Classic Christmas Movies

Christmas tree and TV

There are certain movies that you just have to watch at Christmas time -- it's just not Christmas without classic Christmas Movies. And while we call them "classic," many of them are surprisingly new. Following is a baker's dozen of the best of classic Christmas movies.

Babes in Toyland, or March of the Wooden Soldiers (1934)

Stan Laurel and Oliver Hardy star as Ollie Dee and Stanley Dunn in Babes in Toyland. They try to help pay the mortgage on Mother Peep's shoe, so that the wicked Barnaby (Henry Brandon) cannot foreclose and force Little Bo Peep to marry him. When they are unable to borrow the money, they trick Barnaby into marrying Stanley, and the outraged Barnaby tries to destroy Toyland with his horrible Bogeymen.


A Christmas Carol

There are dozens of film versions of A Christmas Carol, classic Christmas story by Charles Dickens, in which the miserly Scrooge learns that amassing money is not the ultimate goal of life; rather, loving one's neighbour should be one's first consideration. Most viewers and critics agree that the 1951 version (entitled Scrooge, with Alastair Sim as the title character), is the best adaptation of the original story. Another notable version, and one beloved by children, is The Muppet Christmas Carol, which is an inventive retelling of this classic Christmas movie with its own interesting twists.


A Christmas Story (1983)

One of the newer classics, A Christmas Story is set in the 1940s. Ralphie (Peter Billingsley) wants a Red Ryder BB gun for Christmas. All of the grown-ups tell him that he'll shoot his eye out. And then there's the evil bully Scut Farkus, who makes most of the kids miserable by beating them up, taking their lunch money, and other dastardly deeds. Will Ralphie get his rifle? And will anyone ever stand up to the horrible Skut? This is a great film; the only caveat is that Ralphie's dad has a potty-mouth, and the words are sometimes quite clear, so it might not be the best fare for youngsters.

Frosty the Snowman (1969)

Everyone knows Frosty the Snowman, a made-for-television animated movie narrated by the incomparable Jimmy Durante. Who hasn't spent the holiday season singing "Frosty the snowman was a happy jolly soul ..." It's the story of a snowman who was brought to life by a magic hat discarded by a very bad magician who, when he realized that the hat was magical, tried to take the hat away. The story of how the children saved Frosty is a timeless tale of love and friendship.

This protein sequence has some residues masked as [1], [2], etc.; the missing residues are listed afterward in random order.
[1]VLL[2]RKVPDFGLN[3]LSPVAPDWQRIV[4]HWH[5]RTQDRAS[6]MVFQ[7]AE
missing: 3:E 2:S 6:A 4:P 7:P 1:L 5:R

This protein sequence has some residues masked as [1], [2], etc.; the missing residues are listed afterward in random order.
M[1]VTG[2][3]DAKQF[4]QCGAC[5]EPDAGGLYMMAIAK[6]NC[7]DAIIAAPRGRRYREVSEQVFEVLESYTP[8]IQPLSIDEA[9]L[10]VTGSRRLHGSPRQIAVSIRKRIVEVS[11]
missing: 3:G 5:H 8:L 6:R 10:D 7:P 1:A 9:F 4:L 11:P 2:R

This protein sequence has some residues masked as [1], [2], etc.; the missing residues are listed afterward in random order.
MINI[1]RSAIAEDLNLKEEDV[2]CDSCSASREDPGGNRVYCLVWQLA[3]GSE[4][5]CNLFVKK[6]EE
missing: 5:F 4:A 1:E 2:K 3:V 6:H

How the Grinch Stole Christmas (1966)

Another perennial favorite for the younger set, the animated television classic How the Grinch Stole Christmas was directed by Chuck Jones. It's the story of the Grinch, who cannot bear the joy and noise of the Whos down in Whoville at Christmas, and how he tries to keep Christmas from coming. His failure opens his eyes and enlarges his heart.


It's a Wonderful Life (1946)

Directed by Frank Capra, It's a Wonderful Life is one of Jimmy Stewart's best-remembered films. George Bailey (Stewart) has misplaced $8000, and he's ready to end his life. Thanks to the prayers of many who love him, an angel is sent to help him. Clarence (Henry Travers) takes George back in time, to show George all of the wonderful things that he has done -- things that seemed small, but that made a tremendous difference in the lives of the people around him. Clarence's interventions gives George new hope, and he returns to his family with a brighter outlook on life. This is probably the most popular classic Christmas movie ever made.

Miracle on 34th Street (1947)

In Miracle on 34th Street, Edmund Gwenn is Kris Kringle, a nice old man who is institutionalized for claiming that he really is Santa Claus. His employer Doris (Maureen O'Hara) and her daughter Susan (Natalie Wood) don't believe that he is who he claims to be. But Doris's friend Fred (John Payne) does believe the old man, and, as Fred happens to be a lawyer, he's just the one who can arrange the legal hearing to let Kris prove himself. This undisputed Christmas classic was nominated for four Academy Awards and two Golden Globes in 1948.


Rudolph the Red-Nosed Reindeer(1964)

Rudolph the Red-Nosed Reindeer is an "Animagic" production, made with animated puppets filmed in a stop-action sequence, is another favorite of the children. It tells the story of two misfits, Rudolph and Hermy. Rudolph is rejected by the reindeer because his nose lights up bright red when he feels strong emotions. Hermy is rejected by the elves because he doesn't like making toys; he wants to be a dentist. It's a story of how everyone learns that there are those who are blessed with special gifts that set them apart, but should not make them outcasts. Narrated by Burl Ives and featuring the music of Johnny Marks.

Santa Claus Is Coming to Town (1970)

Santa Claus Is Coming to Town is another "Animagic" animated production. This children's film features Fred Astaire telling the story of Santa Claus, where he came from, why he wears a red suit, why he lives at the North Pole, and why he comes down the chimney and leaves presents in stockings.


White Christmas (1954)

In White Christmas Bob Wallace (Bing Crosby) and Phil Davis (Danny Kaye) get together after the war and join forces with Betty and Judy Haynes (Rosemary Clooney and Vera-Ellen) to become a top-rated song-and-dance team. When they go to Vermont to perform a Christmas show, the men find that the inn they are working is owned by their former general, who has fallen on hard times. Romance ensues as the foursome tries to put together the perfect show to help the general.

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